Wednesday, June 12, 2013

Mental Phrasing

How you phrase things matters.

There are a lot of reasons why I have become as good at Melee as I have.  Chief among them, however, has been the belief that I could do so.  And this belief has been shaped by a lot of things.  One of the most important ways I think differently from other people comes from the way I mentally phrase things.  I lost in the semi-finals of winner's bracket of a tournament, and somebody said, "ah so that means you're fighting for fifth, right?"

I responded, "no, I'm fighting for first."

I'm not sure if I rocked this person's world or not by saying that.  I know that I've said it more times than I can remember, to lower-level players saying "we're playing for ninth place," or something like that.  Because, underscoring every tournament I enter, has always been an intent to win the entire thing.  When I meet somebody who acknowledges they have a barrier they can't beat, a player they will never be as good as, I'm secretly delighted.  Because even if that player is better than me, I know they won't stay above me for long.  I'm always playing for first place, even if I can't do anything today but play for it in the long term.

Yes, this makes me a badass, and I like telling this story because it makes me look good.  But it highlights something else, something extremely important.  The way you think about things alters what you pay attention to.  The things you pay attention to affect what you learn.  What you learn affects what you do.  It's not a mystical, philosophical process ripped from The Secret, where you become a winner just by believing you are one.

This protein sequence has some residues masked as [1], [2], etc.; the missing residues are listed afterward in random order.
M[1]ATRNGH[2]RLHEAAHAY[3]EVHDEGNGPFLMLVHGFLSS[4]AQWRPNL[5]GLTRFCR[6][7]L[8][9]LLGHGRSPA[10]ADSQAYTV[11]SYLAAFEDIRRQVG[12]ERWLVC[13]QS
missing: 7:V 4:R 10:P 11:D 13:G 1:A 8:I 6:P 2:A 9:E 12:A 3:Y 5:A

It's also worth mentioning that I'm not the best player in the world.  I didn't make my goal of best player ever, and my competitive days are nearly at an end.  Once Evo has come and gone, which is in less than half a month, I will no long direct my energy to being a competitive Melee player.

But the thing is I'm still really darn good at this game.  And I'm infinitely better than I had any right to expect from when I started.  I displayed no specific talent, except a particular thought habit, which was I went into each tournament thinking "how am I going to beat every single person here?"  Even when I was a scrubby seventeen year-old Link player in Texas that couldn't beat his brother's Sheik, a brother that had never (nor ever would) enter a tournament.  It's actually pretty astounding, how much hubris I had.  But I entered my first major, after about six months of play, with 128 entrants and some of the best players in the country at the time attending.  And I seriously asked myself, "how can I take first?"  I got something like fiftieth.  Didn't matter.  I wouldn't win a tournament in Texas for something like two or three years.  Didn't matter.

Two or three years, to win a local.  These are not results that an infomercial would use to get you to pull out your wallet at two-thirty in the morning.  The power of positive thinking is not a magic pill that Popeyes the crap out of your mental forearms and turns you into an unstoppable engine of success and glory.